For Residents

Skin Scores: A Review of Clinical Scoring Systems in Dermatology

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Scoring systems are emerging in dermatology to help guide clinical decision-making. This article discusses 4 scoring systems that help prognosticate cases of Stevens-Johnson syndrome/toxic epidermal necrolysis, screen for psoriatic arthritis, differentiate cellulitis from pseudocellulitis, and determine the appropriateness of Mohs micrographic surgery (MMS).

Resident Pearls

  • Mortality from Stevens-Johnson syndrome/toxic epidermal necrolysis can be estimated by calculating the SCORTEN at the end of days 1 and 3 of hospitalization.
  • The Psoriasis Epidemiology Screening Tool (PEST) assists with triaging which patients with psoriasis should be evaluated for psoriatic arthritis by a rheumatologist.
  • The ALT-70 score is helpful to support one’s diagnosis of cellulitis or pseudocellulitis.
  • The Mohs appropriate use criteria (AUC) score 270 different clinical scenarios as appropriate, uncertain, or inappropriate for Mohs micrographic surgery.



The practice of dermatology is rife with bedside tools: swabs, smears, and scoring systems. First popularized in specialties such as emergency medicine and internal medicine, clinical scoring systems are now emerging in dermatology. These evidence-based scores can be calculated quickly at the bedside—often through a free smartphone app—to help guide clinical decision-making regarding diagnosis, prognosis, and management. As with any medical tool, scoring systems have limitations and should be used as a supplement, not substitute, for one’s clinical judgement. This article reviews 4 clinical scoring systems practical for dermatology residents.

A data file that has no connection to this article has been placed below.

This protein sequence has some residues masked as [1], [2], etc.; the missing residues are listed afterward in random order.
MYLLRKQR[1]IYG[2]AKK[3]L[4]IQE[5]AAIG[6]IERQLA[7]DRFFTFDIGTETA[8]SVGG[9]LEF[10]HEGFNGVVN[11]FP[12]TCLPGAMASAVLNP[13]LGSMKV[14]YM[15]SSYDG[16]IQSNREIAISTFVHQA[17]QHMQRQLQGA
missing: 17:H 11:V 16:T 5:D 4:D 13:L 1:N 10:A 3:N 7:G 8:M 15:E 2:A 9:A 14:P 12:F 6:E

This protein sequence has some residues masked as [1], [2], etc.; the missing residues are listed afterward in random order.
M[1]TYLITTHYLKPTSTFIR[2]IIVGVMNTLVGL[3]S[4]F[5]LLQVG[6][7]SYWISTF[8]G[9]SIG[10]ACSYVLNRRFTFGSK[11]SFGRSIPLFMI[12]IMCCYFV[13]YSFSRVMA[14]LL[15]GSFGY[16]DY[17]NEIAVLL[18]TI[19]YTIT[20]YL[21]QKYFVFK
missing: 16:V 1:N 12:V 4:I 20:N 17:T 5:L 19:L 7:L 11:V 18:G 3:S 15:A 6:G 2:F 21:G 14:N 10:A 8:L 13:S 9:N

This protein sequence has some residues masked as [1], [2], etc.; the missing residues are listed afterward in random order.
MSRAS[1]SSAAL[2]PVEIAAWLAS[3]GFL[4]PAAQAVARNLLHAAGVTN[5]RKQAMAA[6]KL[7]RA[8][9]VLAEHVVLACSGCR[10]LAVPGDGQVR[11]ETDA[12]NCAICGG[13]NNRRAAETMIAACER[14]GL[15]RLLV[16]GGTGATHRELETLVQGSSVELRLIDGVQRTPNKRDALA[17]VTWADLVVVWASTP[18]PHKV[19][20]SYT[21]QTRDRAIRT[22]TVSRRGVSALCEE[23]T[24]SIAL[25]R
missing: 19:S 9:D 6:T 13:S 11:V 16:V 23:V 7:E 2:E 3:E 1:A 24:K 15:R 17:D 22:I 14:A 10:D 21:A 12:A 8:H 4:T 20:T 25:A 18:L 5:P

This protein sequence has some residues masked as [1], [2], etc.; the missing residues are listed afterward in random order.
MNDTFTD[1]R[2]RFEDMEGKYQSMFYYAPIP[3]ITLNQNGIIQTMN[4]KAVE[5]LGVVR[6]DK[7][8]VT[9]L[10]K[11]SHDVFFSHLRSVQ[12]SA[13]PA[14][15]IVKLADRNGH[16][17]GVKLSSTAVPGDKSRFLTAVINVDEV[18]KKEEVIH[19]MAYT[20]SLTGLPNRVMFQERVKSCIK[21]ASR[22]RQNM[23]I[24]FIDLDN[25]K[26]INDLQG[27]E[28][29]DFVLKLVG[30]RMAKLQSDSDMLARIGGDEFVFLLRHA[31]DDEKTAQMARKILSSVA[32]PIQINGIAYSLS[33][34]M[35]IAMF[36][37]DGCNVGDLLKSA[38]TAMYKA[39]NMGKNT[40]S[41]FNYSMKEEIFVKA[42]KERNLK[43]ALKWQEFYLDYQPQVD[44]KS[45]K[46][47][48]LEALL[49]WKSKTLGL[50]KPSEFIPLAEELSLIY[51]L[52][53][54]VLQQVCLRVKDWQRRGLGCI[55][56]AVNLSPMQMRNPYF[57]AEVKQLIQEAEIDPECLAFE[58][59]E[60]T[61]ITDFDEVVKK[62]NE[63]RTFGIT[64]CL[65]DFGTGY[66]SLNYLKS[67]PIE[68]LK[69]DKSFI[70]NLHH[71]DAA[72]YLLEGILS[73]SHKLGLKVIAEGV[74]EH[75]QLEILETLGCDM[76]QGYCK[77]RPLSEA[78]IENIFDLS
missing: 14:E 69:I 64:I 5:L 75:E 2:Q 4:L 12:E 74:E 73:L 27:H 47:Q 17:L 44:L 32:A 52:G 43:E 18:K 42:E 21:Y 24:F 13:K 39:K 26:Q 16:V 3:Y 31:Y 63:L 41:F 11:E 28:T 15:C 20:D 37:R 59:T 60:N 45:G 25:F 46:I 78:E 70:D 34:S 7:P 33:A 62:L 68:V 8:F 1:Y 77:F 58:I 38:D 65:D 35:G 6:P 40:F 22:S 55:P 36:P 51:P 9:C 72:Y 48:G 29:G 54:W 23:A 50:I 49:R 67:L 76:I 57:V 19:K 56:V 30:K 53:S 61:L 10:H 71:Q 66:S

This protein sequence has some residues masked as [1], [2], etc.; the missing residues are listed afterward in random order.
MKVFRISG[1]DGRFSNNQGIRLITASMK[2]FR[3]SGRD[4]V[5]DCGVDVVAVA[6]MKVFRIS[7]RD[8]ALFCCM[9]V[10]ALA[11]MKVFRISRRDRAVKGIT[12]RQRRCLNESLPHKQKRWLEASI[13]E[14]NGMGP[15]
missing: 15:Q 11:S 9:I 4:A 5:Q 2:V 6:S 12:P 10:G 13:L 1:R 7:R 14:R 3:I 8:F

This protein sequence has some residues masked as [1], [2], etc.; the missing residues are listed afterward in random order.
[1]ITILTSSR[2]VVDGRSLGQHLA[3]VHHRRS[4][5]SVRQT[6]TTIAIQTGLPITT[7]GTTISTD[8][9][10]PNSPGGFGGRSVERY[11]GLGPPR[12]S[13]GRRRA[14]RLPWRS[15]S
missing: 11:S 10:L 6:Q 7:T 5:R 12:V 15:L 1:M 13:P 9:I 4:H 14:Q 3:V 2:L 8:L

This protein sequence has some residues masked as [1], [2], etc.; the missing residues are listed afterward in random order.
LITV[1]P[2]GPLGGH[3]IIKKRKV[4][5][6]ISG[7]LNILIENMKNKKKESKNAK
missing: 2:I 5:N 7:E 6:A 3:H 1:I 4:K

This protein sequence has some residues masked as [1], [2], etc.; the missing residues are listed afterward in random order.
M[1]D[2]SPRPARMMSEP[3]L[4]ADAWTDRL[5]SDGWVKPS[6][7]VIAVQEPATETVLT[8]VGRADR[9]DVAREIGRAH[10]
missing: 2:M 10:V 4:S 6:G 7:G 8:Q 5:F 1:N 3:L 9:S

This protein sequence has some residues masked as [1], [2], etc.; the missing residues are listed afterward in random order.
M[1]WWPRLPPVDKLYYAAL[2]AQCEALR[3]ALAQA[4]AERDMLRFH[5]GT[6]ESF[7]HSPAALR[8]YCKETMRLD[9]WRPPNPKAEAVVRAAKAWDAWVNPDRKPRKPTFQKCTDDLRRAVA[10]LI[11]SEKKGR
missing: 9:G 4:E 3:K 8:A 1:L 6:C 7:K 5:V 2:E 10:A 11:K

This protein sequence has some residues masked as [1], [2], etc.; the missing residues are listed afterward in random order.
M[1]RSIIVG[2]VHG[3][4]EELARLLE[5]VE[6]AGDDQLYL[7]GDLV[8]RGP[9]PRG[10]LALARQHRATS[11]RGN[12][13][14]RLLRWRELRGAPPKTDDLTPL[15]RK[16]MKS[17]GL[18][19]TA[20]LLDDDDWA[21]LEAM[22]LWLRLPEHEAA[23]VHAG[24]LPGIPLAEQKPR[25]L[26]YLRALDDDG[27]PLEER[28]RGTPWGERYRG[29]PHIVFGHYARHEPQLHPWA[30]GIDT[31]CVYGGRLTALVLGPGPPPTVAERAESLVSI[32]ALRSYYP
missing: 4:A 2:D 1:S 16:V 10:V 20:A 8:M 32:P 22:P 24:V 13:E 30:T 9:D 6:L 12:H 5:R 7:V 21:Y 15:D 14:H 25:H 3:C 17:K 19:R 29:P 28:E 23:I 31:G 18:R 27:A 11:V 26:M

SCORTEN Prognosticates Cases of Stevens-Johnson Syndrome/Toxic Epidermal Necrolysis

Perhaps the best-known scoring system in dermatology, the SCORTEN is widely used to predict hospital mortality from Stevens-Johnson syndrome/toxic epidermal necrolysis. The SCORTEN includes 7 variables of equal weight—age of 40 years or older, heart rate of 120 beats per minute or more, cancer/hematologic malignancy, involved body surface area (BSA) greater than 10%, serum urea greater than 10 mmol/L, serum bicarbonate less than 20 mmol/L, and serum glucose greater than 14 mmol/L—each contributing 1 point to the overall score if present.1 The involved BSA is defined as the sum of detached and detachable epidermis.1

The SCORTEN was developed and prospectively validated to be calculated at the end of the first 24 hours of admission; for this calculation, use the BSA affected at that time, and use the most abnormal values during the first 24 hours of admission for the other variables.1 In addition, a follow-up study including some of the original coauthors recommends recalculating the SCORTEN at the end of hospital day 3, having found that the score’s predictive value was better on this day than hospital days 1, 2, 4, or 5.2 Based on the original study, a SCORTEN of 0 to 1 corresponds to a mortality rate of 3.2%, 2 to 12.1%, 3 to 35.3%, 4 to 58.3%, and 5 or greater to 90.0%.1

Limitations of the SCORTEN include its ability to overestimate or underestimate mortality as demonstrated by 2 multi-institutional cohorts.3,4 Recently, the ABCD-10 score was developed as an alternative to the SCORTEN and was found to predict mortality similarly when validated in an internal cohort.5

PEST Screens for Psoriatic Arthritis

Dermatologists play an important role in screening for psoriatic arthritis, as an estimated 1 in 5 patients with psoriasis have psoriatic arthritis.6 To this end, several screening tools have been developed to help differentiate psoriatic arthritis from other arthritides. Joint guidelines from the American Academy of Dermatology and the National Psoriasis Foundation acknowledge that “. . . these screening tools have tended to perform less well when tested in groups of people other than those for which they were originally developed. As such, their usefulness in routine clinical practice remains controversial.”7 Nevertheless, the guidelines state, “[b]ecause screening and early detection of inflammatory arthritis are essential to optimize patient [quality of life] and reduce morbidity, providers may consider using a formal screening tool of their choice.”7


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